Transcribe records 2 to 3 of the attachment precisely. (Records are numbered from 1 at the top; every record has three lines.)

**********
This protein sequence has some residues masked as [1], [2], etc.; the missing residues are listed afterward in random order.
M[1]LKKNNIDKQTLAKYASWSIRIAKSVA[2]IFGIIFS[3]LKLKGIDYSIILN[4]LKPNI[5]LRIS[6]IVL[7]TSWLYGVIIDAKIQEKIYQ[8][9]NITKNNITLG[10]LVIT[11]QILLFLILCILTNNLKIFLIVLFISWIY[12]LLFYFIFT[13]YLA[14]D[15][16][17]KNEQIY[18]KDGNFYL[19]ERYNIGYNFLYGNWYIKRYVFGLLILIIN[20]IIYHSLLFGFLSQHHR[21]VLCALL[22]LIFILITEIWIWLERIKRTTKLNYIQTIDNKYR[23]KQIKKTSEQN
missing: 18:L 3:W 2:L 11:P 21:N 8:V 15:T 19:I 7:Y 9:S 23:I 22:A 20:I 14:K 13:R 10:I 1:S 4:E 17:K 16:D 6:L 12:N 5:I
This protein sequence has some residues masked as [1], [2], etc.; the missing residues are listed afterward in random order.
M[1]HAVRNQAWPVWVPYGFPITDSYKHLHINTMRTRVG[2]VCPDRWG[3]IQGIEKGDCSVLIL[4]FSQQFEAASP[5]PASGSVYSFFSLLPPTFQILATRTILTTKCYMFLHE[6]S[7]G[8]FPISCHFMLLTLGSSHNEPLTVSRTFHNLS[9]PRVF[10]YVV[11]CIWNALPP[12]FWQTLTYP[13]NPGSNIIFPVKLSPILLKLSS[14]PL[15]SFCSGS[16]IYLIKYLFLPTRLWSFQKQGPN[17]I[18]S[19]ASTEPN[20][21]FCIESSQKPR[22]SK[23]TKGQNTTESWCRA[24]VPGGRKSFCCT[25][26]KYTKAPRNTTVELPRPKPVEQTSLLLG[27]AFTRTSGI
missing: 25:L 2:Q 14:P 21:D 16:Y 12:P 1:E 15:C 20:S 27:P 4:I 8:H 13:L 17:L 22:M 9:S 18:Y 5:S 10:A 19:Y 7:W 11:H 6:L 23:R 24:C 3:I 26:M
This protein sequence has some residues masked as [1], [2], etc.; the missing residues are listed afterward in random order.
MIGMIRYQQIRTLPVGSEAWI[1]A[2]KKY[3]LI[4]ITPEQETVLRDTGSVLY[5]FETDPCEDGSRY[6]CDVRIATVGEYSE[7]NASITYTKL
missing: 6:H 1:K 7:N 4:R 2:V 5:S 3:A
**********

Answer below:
This protein sequence has some residues masked as [1], [2], etc.; the missing residues are listed afterward in random order.
M[1]HAVRNQAWPVWVPYGFPITDSYKHLHINTMRTRVG[2]VCPDRWG[3]IQGIEKGDCSVLIL[4]FSQQFEAASP[5]PASGSVYSFFSLLPPTFQILATRTILTTKCYMFLHE[6]S[7]G[8]FPISCHFMLLTLGSSHNEPLTVSRTFHNLS[9]PRVF[10]YVV[11]CIWNALPP[12]FWQTLTYP[13]NPGSNIIFPVKLSPILLKLSS[14]PL[15]SFCSGS[16]IYLIKYLFLPTRLWSFQKQGPN[17]I[18]S[19]ASTEPN[20][21]FCIESSQKPR[22]SK[23]TKGQNTTESWCRA[24]VPGGRKSFCCT[25][26]KYTKAPRNTTVELPRPKPVEQTSLLLG[27]AFTRTSGI
missing: 25:L 2:Q 14:P 21:D 16:Y 12:P 1:E 15:C 20:S 27:P 4:I 8:H 13:L 17:L 22:M 9:S 18:Y 5:S 10:A 19:Y 7:W 11:H 6:L 23:R 24:C 3:I 26:M
This protein sequence has some residues masked as [1], [2], etc.; the missing residues are listed afterward in random order.
MIGMIRYQQIRTLPVGSEAWI[1]A[2]KKY[3]LI[4]ITPEQETVLRDTGSVLY[5]FETDPCEDGSRY[6]CDVRIATVGEYSE[7]NASITYTKL
missing: 6:H 1:K 7:N 4:R 2:V 5:S 3:A